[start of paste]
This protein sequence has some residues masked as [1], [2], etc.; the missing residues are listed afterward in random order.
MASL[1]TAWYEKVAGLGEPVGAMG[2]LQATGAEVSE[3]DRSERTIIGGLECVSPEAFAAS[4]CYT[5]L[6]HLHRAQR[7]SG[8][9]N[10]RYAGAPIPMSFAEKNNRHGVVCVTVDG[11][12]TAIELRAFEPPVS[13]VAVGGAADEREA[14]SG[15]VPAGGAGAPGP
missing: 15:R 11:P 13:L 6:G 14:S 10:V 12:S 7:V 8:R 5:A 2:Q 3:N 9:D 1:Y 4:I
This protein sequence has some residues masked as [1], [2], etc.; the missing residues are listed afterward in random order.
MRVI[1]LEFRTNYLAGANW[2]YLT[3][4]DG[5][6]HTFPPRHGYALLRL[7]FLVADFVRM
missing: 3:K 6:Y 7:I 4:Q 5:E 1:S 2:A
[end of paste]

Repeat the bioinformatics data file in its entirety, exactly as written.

This protein sequence has some residues masked as [1], [2], etc.; the missing residues are listed afterward in random order.
MASL[1]TAWYEKVAGLGEPVGAMG[2]LQATGAEVSE[3]DRSERTIIGGLECVSPEAFAAS[4]CYT[5]L[6]HLHRAQR[7]SG[8][9]N[10]RYAGAPIPMSFAEKNNRHGVVCVTVDG[11][12]TAIELRAFEPPVS[13]VAVGGAADEREA[14]SG[15]VPAGGAGAPGP
missing: 15:R 11:P 13:L 6:G 14:S 10:V 12:S 7:V 8:R 5:A 2:Q 3:N 9:D 1:Y 4:I
This protein sequence has some residues masked as [1], [2], etc.; the missing residues are listed afterward in random order.
MRVI[1]LEFRTNYLAGANW[2]YLT[3][4]DG[5][6]HTFPPRHGYALLRL[7]FLVADFVRM
missing: 3:K 6:Y 7:I 4:Q 5:E 1:S 2:A